Commercial aviation accidents are among the most tragic and high profile of all modern disasters. Recent crashes in Grammatiko, Greece and western Venezuela are stark reminders of the ever-present dangers that accompany air travel. On August 16, 2005, more than 150 passengers and 8 crewmembers were killed when an airliner crashed over a remote area of Venezuela. The accident arose after pilots aboard the plane reported mechanical problems in both engines. Just two days earlier, a Greek airliner also crashed due to technical difficulties. That accident left more than one hundred passengers dead, including more than forty children. When crashes occur, lawsuits often arise where the negligence of others appears to be a contributing cause of the accident. The litigation surrounding airplane crashes is often complex and unique.
In an airplane crash not involving an airline or other common carrier, the legal rules are usually very similar to those of an automobile accident. Unlike airline common carriers, which are held to a higher standard of care, owners and operators of private aircraft are required to exercise ordinary care in operating an aircraft.
If an airline crash involves a common carrier, the right to recover damages depends upon whether the flight was domestic (within the United States) or international. International flights and the domestic portions of international flights are covered by two international agreements, the Warsaw Convention and the Montreal Protocol. Under these international agreements, the airlines are held strictly liable for injuries to passengers. This means that passengers on international flights and the domestic portions of international flights need not prove negligence in order to recover damages if an airline accident occurs. However, these agreements limit the amount of liability per passenger ($75,000 under the Montreal Protocol) unless the injured party can prove "willful misconduct" on behalf of the airline.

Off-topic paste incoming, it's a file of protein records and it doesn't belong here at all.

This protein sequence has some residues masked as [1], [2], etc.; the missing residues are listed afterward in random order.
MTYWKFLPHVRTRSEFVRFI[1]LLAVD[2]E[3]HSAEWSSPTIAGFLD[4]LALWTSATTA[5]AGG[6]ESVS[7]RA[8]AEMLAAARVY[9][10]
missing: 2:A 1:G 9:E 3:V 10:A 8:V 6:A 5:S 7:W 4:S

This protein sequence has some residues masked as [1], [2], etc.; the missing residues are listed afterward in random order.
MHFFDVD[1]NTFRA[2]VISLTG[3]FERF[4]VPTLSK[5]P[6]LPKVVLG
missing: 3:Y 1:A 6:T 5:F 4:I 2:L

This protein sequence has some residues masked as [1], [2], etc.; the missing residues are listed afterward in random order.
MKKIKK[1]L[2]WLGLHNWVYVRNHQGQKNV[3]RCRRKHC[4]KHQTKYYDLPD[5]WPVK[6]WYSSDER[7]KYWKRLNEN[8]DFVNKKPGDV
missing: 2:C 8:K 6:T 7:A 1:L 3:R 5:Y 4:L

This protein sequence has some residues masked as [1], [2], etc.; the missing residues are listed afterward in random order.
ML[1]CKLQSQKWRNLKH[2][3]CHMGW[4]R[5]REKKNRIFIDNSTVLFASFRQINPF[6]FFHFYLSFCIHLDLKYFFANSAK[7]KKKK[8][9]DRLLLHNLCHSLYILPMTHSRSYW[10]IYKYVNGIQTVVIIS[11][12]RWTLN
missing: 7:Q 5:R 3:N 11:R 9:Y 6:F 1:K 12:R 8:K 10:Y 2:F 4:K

Because of the $75,000 limit on damages imposed by the Warsaw Convention-Montreal Protocol, injured passengers (or those bringing suit on their behalf) may seek to show that an accident was caused by "willful conduct" on behalf of the airline, making the liability limits of the Warsaw Convention-Montreal Protocol inapplicable. For example, in the case of the bombing of a Pan American flight over Lockerbie, Scotland in 1988, a United States federal court held that the $75,000 limit did not apply because the failure of the airline to comply with anti-terrorist security procedures constituted "willful misconduct."
For cases not involving strict liability, proving negligence on the part of employees of the airline, the manufacturer of the aircraft, its component parts, or maintenance crews is difficult, particularly since records, data, and the cause of the crash may be inconclusive. There can be many causes of an aircraft accident, though usually the first cause examined is whether there was pilot error. Other causes of aircraft accidents include defective design or manufacture of the aircraft, failure to adequately maintain or repair the aircraft, failure of one or more of the component parts of the aircraft, and extreme weather conditions. The table below demonstrates the causes of major airline disasters for the last 50 years.
|Causes of Fatal Accidents by Decade (%)|
|Pilot Error (weather related)||11||18||14||17||21||17||16|
|Pilot Error (mechanical related)||7||5||4||2||4||3||4|
|Total Pilot Error||58||57||42||44||53||45||50|
|Other Human Error||0||8||9||6||8||9||7|
If it is determined that a basis for a lawsuit exists, a number of other complex issues then arise, such as: